Piekarsky recommends that, when tempers first flare, managers try the personal touch of a personal phone call, an in-person meeting, or a letter. If the residents continue to battle to where it gets to the point of alternative dispute resolution, he suggests possibly having the association's attorney write a letter.

"Most associations try to do it casually, informally," he says. "And if that doesn't work, you go to the higher level of the formal procedure."

And Piekarsky agrees with his colleagues about police matters, saying that if police are called in, "Most associations and boards take the position that police and municipal matters are out of our hands."

"I've seen disputes [that are] both in municipal court, and then it does become filed as a grievance with the association, so sometimes it's handled on both levels," he explains. "But we always prefer to let people handle these things privately so that we don't have to get involved."

As far as private lawsuits, Piekarsky is on same page as Habacht. "If it's a private matter amongst unit owners—let them and their counsel work it out," he says. "But there are times the association does get subpoenaed for a deposition or a trial and they don't have a choice."

Moreover, in any sort of problems between neighbors, the best course of action for management is to have a set of procedures written and published so that residents know it's available. Beyond that, managers should make it a habit to use this protocol for any disputes that might crop up.

Another suggestion for property managers is to institute fines for breaking the rules set forth by the condo association or board.

"Often problems between neighbors are difficult for anyone to truly resolve," says one manager. "Condo boards that institute fines have an easier time resolving disagreements about such things as noise levels, pet-related issues, or trash issues. People respect rules when breaking them results in a lighter wallet."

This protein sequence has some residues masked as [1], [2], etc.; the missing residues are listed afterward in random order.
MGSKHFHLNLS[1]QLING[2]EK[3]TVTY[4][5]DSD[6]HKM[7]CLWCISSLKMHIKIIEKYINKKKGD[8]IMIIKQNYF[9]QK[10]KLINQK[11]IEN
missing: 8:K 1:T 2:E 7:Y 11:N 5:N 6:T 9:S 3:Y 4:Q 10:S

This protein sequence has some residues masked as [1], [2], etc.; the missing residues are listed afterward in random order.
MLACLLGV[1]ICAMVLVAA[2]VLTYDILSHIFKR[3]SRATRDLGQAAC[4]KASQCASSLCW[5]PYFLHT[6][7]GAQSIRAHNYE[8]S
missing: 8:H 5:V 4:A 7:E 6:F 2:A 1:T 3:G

Conflict Costs

If a co-op or condo association sees too many of these disputes, might it be possible to see a decrease in property values? After all, who wants to live among people who just can't get along? Many people would consider having such a dismal neighbor situation as a property defect that could negatively affect property value.

"In general, any long-term conflict has a negative cultural impact on a community," says Habacht. "It may not affect the value of the property, but it will affect the quality of living for those directly involved in the conflict and those living around it."

According to Piekarsky, conflicts like this "bring up a very interesting and academic legal question on issues of disclosure. Under New Jersey case law, you have a pretty awesome responsibility to disclose defects and problems and off-site conditions. So it brings up a good question: when it comes to resale, if you've got a major problem with a neighbor above or below, do you have to disclose it?"

For now, that question remains academic—but with buyers paying premiums for property and our society increasingly litigious, endless conflicts within an HOA may cost residents more than just peace of mind. In the short-term however, harmony among neighbors is a goal any good board should strive for.

Domini Hedderman is a freelance writer and a frequent contributor to The New Jersey Cooperator.